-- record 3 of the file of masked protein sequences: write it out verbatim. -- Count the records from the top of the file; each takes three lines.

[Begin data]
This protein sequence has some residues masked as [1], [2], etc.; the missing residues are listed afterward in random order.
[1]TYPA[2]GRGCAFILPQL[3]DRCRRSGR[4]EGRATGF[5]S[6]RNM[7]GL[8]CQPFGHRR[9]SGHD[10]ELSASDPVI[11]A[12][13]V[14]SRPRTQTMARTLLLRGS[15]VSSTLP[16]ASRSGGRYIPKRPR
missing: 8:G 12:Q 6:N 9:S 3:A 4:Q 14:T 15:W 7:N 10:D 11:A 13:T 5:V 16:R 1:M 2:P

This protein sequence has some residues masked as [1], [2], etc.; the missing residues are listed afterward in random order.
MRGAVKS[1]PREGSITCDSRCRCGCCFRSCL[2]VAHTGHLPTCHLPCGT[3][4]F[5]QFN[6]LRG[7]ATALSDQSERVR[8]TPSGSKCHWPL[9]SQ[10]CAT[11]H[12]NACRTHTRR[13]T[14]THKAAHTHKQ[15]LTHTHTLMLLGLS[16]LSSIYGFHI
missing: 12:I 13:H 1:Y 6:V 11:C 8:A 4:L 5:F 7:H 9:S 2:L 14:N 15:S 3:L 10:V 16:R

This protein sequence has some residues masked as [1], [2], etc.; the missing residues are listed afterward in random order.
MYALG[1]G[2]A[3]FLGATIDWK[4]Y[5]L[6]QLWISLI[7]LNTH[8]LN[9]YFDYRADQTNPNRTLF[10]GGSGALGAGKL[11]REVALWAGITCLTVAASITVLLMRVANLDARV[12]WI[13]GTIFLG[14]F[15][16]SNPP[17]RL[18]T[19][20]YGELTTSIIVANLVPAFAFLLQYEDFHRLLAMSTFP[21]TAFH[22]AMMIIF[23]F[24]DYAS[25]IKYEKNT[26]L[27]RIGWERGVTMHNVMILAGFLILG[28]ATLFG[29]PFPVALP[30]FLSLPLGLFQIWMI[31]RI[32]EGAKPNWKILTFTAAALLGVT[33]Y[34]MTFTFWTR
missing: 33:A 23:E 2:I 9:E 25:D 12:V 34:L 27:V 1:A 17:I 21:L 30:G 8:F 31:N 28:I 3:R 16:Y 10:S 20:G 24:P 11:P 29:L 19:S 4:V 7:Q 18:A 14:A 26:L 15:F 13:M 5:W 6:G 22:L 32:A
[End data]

This protein sequence has some residues masked as [1], [2], etc.; the missing residues are listed afterward in random order.
MYALG[1]G[2]A[3]FLGATIDWK[4]Y[5]L[6]QLWISLI[7]LNTH[8]LN[9]YFDYRADQTNPNRTLF[10]GGSGALGAGKL[11]REVALWAGITCLTVAASITVLLMRVANLDARV[12]WI[13]GTIFLG[14]F[15][16]SNPP[17]RL[18]T[19][20]YGELTTSIIVANLVPAFAFLLQYEDFHRLLAMSTFP[21]TAFH[22]AMMIIF[23]F[24]DYAS[25]IKYEKNT[26]L[27]RIGWERGVTMHNVMILAGFLILG[28]ATLFG[29]PFPVALP[30]FLSLPLGLFQIWMI[31]RI[32]EGAKPNWKILTFTAAALLGVT[33]Y[34]MTFTFWTR
missing: 33:A 23:E 2:I 9:E 25:D 12:V 34:L 27:V 1:A 17:I 21:L 30:G 8:F 31:N 28:I 3:R 16:Y 10:S 20:G 24:P 11:P 29:L 19:S 4:V 7:Q 18:A 14:A 26:L 15:F 13:M 5:W 6:G 22:L 32:A